U.S. Doctors Charging Medicare Millions for Senior Drug Testing
Published : 2014-11-12 - Updated : 2020-11-26
Author : Consumer Watchdog - Contact: consumerwatchdog.org
🛈 Synopsis : Uninted States doctors charging Medicare millions for apparently unnecessary tests of seniors for illegal drugs like cocaine and PCP. The Wall Street Journal analysis of payment data found that Medicare spent $445 million in 2012 on high-tech tests for drugs, up 1,423% in five years. Since Medicare cracked down on abusive billing practices for simple urine tests four years ago, doctors began to use higher-tech drug tests that are far more profitable.
A San Diego company, Millennium Laboratories, was paid $190 million from Medicare in 2012 including $4.5 million for PCP tests, more than any other California company.
"Testing seniors for PCP and ecstasy is a comic but all too common example of skyrocketing costs generated by doctors who order unnecessary but profitable tests and treatments," said Carmen Balber, executive director of Consumer Watchdog. "Doctors like to blame patients and lawsuits for the proliferation of unnecessary tests and procedures, but the truth is that more tests mean more revenue."
The Wall Street Journal analysis of payment data found that Medicare spent $445 million in 2012 on high-tech tests for drugs, up 1,423% in five years.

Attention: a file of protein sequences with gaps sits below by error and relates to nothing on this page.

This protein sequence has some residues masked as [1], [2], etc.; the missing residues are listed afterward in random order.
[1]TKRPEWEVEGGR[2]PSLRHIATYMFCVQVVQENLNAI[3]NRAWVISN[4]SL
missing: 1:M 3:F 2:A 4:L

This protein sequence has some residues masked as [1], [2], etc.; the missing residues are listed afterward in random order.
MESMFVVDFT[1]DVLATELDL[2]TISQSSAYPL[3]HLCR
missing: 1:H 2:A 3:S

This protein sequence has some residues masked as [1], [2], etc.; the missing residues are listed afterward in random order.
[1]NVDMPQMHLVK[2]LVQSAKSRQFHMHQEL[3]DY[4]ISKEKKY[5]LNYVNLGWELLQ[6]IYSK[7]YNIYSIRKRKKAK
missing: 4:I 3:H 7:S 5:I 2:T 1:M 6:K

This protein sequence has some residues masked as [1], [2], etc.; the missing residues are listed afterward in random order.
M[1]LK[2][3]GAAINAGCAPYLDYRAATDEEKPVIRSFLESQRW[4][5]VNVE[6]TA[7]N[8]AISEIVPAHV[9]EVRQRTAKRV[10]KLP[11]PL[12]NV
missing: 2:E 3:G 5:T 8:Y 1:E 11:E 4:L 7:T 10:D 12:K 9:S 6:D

The WSJ analyzed 2012 Medicare billing data and found that dozens of pain management doctors were making more money from Medicare payments for drug testing than from treating patients. A New York Times analysis earlier this year found that just two percent of doctors receiving Medicare payments received 25% - or $15 billion - of all Medicare payments.
A 2012 analysis by former Centers for Medicare and Medicaid Services (CMS) administrator Donald M. Berwick and Andrew D. Hackbarth of RAND estimated unnecessary treatment costs the nation $158 to $226 billion a year.
Since Medicare cracked down on abusive billing practices for simple urine tests four years ago, doctors began to use higher-tech drug tests that are far more profitable. Medical experts have said that these more expensive higher-tech drug tests should only be used to confirm results from cheaper, lower-tech options.
Use of illegal drugs like heroin, cocaine, and marijuana is extremely rare among seniors. According to a 2012 survey by the federal Substance Abuse and Mental Health Services Administration, only about one in 1,000 seniors abuse or are addicted to illegal drugs. However, there remains an enormous profit-incentive for physicians to bill for unnecessary tests.
Wall Street Journal Report:
Wall Street Journal Analysis of 2012 Medicare Billing Data:
Source/Reference: Consumer Watchdog (consumerwatchdog.org). Disabled World makes no warranties or representations in connection therewith. Content may have been edited for style, clarity or length.
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Journal: Disabled World. Language: English (U.S.). Author: Consumer Watchdog. Electronic Publication Date: 2014-11-12 - Revised: 2020-11-26. Title: U.S. Doctors Charging Medicare Millions for Senior Drug Testing, Source: <a href=https://www.disabled-world.com/medical/rehabilitation/pcp.php>U.S. Doctors Charging Medicare Millions for Senior Drug Testing</a>. Retrieved 2021-04-13, from https://www.disabled-world.com/medical/rehabilitation/pcp.php - Reference: DW#295-10825.